Silicate bioceramic/PMMA composite bone cement with distinctive physicochemical and bioactive properties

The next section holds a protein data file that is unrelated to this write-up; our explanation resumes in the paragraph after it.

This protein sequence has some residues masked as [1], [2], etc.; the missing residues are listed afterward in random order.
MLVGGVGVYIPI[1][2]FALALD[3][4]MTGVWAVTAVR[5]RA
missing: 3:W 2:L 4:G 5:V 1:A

Polymethyl methacrylate (PMMA) bone cement has been widely used for orthopedic application due to its high mechanical strength and proper setting time. However, the major shortcomings of PMMA bone cement are its relatively low osseointegration and strong exothermic reactions. Silicate-based bioceramics, like akermanite (Ca2MgSi2O7, AKT), have been demonstrated to possess excellent osteostimulation ability and controlled biodegradability. The purpose of this study is to harness the advantages of both PMMA and AKT in order to prepare a new kind of composite bone cement (AKT/PMMA) with superior mechanical strength, improved exothermic effect and osteogenic activity. AKT particles were uniformly incorporated into the matrix of PMMA cement. The effect of AKT on the in vitro setting behaviors, and mechanical and biological properties of resultant composite cements was systematically investigated. The results showed that the prepared AKT/PMMA composite bone cements revealed significantly decreased polymerization temperature as compared with pure PMMA, but maintained ideal setting times (12–14 min) and high mechanical strength (∼100 MPa for compressive strength). Most interestingly, the incorporation of AKT into PMMA improved its osteogenic activity, as indicated by the significantly enhanced apatite-mineralization ability and stimulatory effect on the proliferation and alkaline phosphate (ALP) activity of osteoblasts. The results suggest that AKT/PMMA composite bone cements possess distinctive physicochemical and bioactive properties, and are a promising injectable biomaterial for orthopedic applications.